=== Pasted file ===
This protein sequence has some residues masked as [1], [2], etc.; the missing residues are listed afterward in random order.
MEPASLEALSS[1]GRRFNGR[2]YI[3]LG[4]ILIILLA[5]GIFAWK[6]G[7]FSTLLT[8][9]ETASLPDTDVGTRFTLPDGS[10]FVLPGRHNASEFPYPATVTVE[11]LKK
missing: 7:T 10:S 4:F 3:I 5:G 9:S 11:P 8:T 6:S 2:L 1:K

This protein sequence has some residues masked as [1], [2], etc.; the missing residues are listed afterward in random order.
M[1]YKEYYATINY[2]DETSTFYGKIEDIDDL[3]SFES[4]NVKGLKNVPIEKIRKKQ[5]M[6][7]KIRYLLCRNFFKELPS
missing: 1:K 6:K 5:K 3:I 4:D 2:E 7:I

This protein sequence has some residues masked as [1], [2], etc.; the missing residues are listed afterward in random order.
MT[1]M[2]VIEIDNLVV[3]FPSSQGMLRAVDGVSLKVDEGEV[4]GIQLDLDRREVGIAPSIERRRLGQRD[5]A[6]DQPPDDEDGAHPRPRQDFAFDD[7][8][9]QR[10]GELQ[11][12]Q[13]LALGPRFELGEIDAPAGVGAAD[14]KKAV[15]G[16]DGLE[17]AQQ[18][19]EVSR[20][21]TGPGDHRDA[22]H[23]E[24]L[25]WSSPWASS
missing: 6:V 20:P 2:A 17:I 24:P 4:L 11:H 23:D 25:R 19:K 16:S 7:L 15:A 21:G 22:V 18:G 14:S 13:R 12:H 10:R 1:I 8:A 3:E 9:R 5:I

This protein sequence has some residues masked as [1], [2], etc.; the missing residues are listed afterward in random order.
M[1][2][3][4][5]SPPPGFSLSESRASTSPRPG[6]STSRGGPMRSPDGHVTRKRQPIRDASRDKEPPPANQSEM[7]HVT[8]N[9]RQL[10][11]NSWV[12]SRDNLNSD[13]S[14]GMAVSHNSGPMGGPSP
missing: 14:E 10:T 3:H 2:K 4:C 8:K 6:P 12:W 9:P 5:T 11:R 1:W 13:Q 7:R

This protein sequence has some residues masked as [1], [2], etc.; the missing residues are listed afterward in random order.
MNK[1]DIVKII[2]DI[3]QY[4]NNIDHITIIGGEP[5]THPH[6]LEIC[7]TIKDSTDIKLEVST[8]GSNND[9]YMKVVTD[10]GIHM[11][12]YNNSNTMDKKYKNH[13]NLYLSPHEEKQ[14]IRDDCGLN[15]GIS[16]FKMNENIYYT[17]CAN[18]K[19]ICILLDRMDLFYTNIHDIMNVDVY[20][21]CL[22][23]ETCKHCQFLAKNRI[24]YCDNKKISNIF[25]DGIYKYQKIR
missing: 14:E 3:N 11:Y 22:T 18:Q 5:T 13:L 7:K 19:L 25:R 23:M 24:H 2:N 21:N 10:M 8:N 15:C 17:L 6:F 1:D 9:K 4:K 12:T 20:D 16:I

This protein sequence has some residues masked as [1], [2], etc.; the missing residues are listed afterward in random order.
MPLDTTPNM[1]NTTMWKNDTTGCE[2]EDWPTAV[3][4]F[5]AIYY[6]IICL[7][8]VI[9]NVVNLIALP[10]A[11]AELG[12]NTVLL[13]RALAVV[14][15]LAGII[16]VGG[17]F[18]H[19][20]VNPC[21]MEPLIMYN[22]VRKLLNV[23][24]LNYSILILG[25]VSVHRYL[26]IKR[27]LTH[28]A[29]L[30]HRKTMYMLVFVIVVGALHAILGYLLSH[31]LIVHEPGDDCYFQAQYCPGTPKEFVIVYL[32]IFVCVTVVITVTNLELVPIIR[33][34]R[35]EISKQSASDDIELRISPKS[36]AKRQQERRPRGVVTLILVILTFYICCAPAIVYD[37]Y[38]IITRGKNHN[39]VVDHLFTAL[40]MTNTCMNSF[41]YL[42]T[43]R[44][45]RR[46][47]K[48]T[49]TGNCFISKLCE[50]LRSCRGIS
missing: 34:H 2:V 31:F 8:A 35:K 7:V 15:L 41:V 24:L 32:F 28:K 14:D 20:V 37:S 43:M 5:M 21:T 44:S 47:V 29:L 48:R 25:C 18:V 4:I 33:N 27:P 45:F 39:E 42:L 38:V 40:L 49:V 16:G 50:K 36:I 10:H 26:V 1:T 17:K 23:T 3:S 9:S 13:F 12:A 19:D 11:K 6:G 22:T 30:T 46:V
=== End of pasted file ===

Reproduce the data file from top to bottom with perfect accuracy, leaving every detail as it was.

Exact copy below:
This protein sequence has some residues masked as [1], [2], etc.; the missing residues are listed afterward in random order.
MEPASLEALSS[1]GRRFNGR[2]YI[3]LG[4]ILIILLA[5]GIFAWK[6]G[7]FSTLLT[8][9]ETASLPDTDVGTRFTLPDGS[10]FVLPGRHNASEFPYPATVTVE[11]LKK
missing: 7:T 10:S 4:F 3:I 5:G 9:S 11:P 8:T 6:S 2:L 1:K

This protein sequence has some residues masked as [1], [2], etc.; the missing residues are listed afterward in random order.
M[1]YKEYYATINY[2]DETSTFYGKIEDIDDL[3]SFES[4]NVKGLKNVPIEKIRKKQ[5]M[6][7]KIRYLLCRNFFKELPS
missing: 1:K 6:K 5:K 3:I 4:D 2:E 7:I

This protein sequence has some residues masked as [1], [2], etc.; the missing residues are listed afterward in random order.
MT[1]M[2]VIEIDNLVV[3]FPSSQGMLRAVDGVSLKVDEGEV[4]GIQLDLDRREVGIAPSIERRRLGQRD[5]A[6]DQPPDDEDGAHPRPRQDFAFDD[7][8][9]QR[10]GELQ[11][12]Q[13]LALGPRFELGEIDAPAGVGAAD[14]KKAV[15]G[16]DGLE[17]AQQ[18][19]EVSR[20][21]TGPGDHRDA[22]H[23]E[24]L[25]WSSPWASS
missing: 6:V 20:P 2:A 17:I 24:P 4:L 11:H 23:D 25:R 19:K 16:S 7:L 15:A 21:G 22:V 18:G 14:S 13:R 12:H 10:R 1:I 8:A 3:E 9:R 5:I

This protein sequence has some residues masked as [1], [2], etc.; the missing residues are listed afterward in random order.
M[1][2][3][4][5]SPPPGFSLSESRASTSPRPG[6]STSRGGPMRSPDGHVTRKRQPIRDASRDKEPPPANQSEM[7]HVT[8]N[9]RQL[10][11]NSWV[12]SRDNLNSD[13]S[14]GMAVSHNSGPMGGPSP
missing: 14:E 10:T 3:H 2:K 4:C 8:K 6:P 12:W 9:P 5:T 11:R 1:W 13:Q 7:R

This protein sequence has some residues masked as [1], [2], etc.; the missing residues are listed afterward in random order.
MNK[1]DIVKII[2]DI[3]QY[4]NNIDHITIIGGEP[5]THPH[6]LEIC[7]TIKDSTDIKLEVST[8]GSNND[9]YMKVVTD[10]GIHM[11][12]YNNSNTMDKKYKNH[13]NLYLSPHEEKQ[14]IRDDCGLN[15]GIS[16]FKMNENIYYT[17]CAN[18]K[19]ICILLDRMDLFYTNIHDIMNVDVY[20][21]CL[22][23]ETCKHCQFLAKNRI[24]YCDNKKISNIF[25]DGIYKYQKIR
missing: 14:E 3:N 11:Y 22:T 18:Q 5:T 13:L 7:K 19:L 25:R 23:M 24:H 2:N 21:N 10:M 8:N 15:C 17:L 6:F 1:D 9:K 4:K 12:T 20:D 16:I

This protein sequence has some residues masked as [1], [2], etc.; the missing residues are listed afterward in random order.
MPLDTTPNM[1]NTTMWKNDTTGCE[2]EDWPTAV[3][4]F[5]AIYY[6]IICL[7][8]VI[9]NVVNLIALP[10]A[11]AELG[12]NTVLL[13]RALAVV[14][15]LAGII[16]VGG[17]F[18]H[19][20]VNPC[21]MEPLIMYN[22]VRKLLNV[23][24]LNYSILILG[25]VSVHRYL[26]IKR[27]LTH[28]A[29]L[30]HRKTMYMLVFVIVVGALHAILGYLLSH[31]LIVHEPGDDCYFQAQYCPGTPKEFVIVYL[32]IFVCVTVVITVTNLELVPIIR[33][34]R[35]EISKQSASDDIELRISPKS[36]AKRQQERRPRGVVTLILVILTFYICCAPAIVYD[37]Y[38]IITRGKNHN[39]VVDHLFTAL[40]MTNTCMNSF[41]YL[42]T[43]R[44][45]RR[46][47]K[48]T[49]TGNCFISKLCE[50]LRSCRGIS
missing: 34:H 2:V 31:F 8:A 35:K 7:V 15:L 41:V 24:L 32:F 28:K 14:D 20:V 37:S 43:M 5:M 21:T 44:S 47:V 29:L 48:R 25:C 18:V 4:I 33:N 27:P 45:F 39:E 42:L 38:V 40:L 49:V 16:G 50:K 36:I 10:H 26:V 1:T 17:K 23:T 3:S 9:S 13:F 12:A 19:D 11:K 6:G 22:T 30:T 46:V